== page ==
Saturday had extra significance for two major reasons. The big solidarity march and rally, drawing hundreds of trade unionists from around the country, was a step towards rebuilding a strong culture of solidarity in the labour movement. It was organised by the recently-formed Rank and File Combine, backed by a range of union bodies and campaign groups, and endorsed by the GMB. 

The defeats of the 1980s, falling membership, low levels of strike action for decades and the draconian anti-union laws have all taken their toll. This kind of solidarity protest – not quite a mass picket in the traditional sense, but much more than a token show of support – hasn’t been seen for a long time. 

Many of the supporters who travelled to Coventry on Saturday have recently taken strike action themselves. Numerous unions – across health, education, transport and beyond – have had major national strikes. There have been huge challenges in attempting to coordinate such strike action, but on a few occasions we have seen joint action by unions.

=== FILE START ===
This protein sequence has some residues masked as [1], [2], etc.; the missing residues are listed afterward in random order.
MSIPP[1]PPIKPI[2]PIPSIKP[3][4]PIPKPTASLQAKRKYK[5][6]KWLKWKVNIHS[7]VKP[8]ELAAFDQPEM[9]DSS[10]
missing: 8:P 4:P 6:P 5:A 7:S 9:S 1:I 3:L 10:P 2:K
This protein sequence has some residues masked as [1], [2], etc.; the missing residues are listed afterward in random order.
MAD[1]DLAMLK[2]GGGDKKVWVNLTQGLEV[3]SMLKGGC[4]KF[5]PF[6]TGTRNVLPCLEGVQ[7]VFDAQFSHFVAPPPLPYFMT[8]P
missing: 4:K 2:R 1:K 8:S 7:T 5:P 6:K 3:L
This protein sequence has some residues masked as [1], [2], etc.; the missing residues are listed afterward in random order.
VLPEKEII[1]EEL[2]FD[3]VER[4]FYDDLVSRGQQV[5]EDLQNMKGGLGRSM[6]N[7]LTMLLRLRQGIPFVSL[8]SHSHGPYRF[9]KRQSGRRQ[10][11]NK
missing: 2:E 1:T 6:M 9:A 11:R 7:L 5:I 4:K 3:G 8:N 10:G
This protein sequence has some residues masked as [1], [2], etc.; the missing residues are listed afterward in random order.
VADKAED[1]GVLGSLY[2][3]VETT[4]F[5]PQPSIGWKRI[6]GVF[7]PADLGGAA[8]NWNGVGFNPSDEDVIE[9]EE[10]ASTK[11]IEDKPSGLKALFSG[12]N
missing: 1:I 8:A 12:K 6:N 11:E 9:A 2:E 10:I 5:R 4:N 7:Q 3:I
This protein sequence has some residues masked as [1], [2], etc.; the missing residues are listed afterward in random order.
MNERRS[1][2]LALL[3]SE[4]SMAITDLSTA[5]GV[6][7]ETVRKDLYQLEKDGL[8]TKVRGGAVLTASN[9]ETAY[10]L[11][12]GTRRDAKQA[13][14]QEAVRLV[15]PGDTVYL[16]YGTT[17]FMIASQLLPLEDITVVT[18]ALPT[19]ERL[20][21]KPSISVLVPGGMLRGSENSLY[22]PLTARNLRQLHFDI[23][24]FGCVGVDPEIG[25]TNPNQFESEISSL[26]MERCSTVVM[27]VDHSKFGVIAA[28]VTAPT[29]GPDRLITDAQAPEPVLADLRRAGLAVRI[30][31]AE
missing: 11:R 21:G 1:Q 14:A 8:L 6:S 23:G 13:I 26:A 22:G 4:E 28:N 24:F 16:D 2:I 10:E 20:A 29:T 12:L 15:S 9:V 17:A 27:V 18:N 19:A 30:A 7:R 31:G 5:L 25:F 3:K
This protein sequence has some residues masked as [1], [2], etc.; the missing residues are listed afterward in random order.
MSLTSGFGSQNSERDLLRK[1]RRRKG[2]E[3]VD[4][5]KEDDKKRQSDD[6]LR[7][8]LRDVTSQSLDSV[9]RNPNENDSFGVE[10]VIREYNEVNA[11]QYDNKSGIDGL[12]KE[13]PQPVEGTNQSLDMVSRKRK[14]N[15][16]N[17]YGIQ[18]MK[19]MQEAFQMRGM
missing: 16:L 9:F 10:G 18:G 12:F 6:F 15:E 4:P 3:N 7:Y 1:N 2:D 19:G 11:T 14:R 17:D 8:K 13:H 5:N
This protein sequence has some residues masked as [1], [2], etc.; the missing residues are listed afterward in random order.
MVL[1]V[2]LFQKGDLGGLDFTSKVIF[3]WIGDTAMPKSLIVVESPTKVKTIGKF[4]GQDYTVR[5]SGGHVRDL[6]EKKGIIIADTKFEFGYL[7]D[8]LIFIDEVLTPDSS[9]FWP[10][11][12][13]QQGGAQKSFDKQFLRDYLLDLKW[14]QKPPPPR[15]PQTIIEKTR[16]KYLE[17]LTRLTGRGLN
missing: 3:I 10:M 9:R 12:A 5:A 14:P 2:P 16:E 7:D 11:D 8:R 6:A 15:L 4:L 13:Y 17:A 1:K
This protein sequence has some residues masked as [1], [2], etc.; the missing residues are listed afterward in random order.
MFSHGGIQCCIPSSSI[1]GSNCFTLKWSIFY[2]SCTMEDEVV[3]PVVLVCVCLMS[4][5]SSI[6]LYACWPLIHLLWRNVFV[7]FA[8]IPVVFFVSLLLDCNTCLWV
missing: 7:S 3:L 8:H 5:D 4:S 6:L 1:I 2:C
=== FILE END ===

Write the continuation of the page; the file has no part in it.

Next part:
Coordination is crucial. It helps broaden the political horizons of everyone involved and forges connections across the labour movement. Saturday was another example of much-needed unity and coordination – powerful because it was highly visible and strategically directed at a precise and vulnerable target.

And this leads on to the second reason it is an important milestone: it worked. On Saturday afternoon, the global HQ of Amazon instructed the local management to send day-shift workers home on full pay. It became the day that striking workers, backed by supporters, shut down a massive Amazon warehouse with over 2000 staff. 

This ought to embolden everyone taking strike action and all those who are building unions, including those operating in tough, hostile private sector environments. Big, ruthless multinationals can appear invincible, but they depend on their workers. When workers organise collectively and strike, that aura of invincibility disappears. 

Ukraine and the unions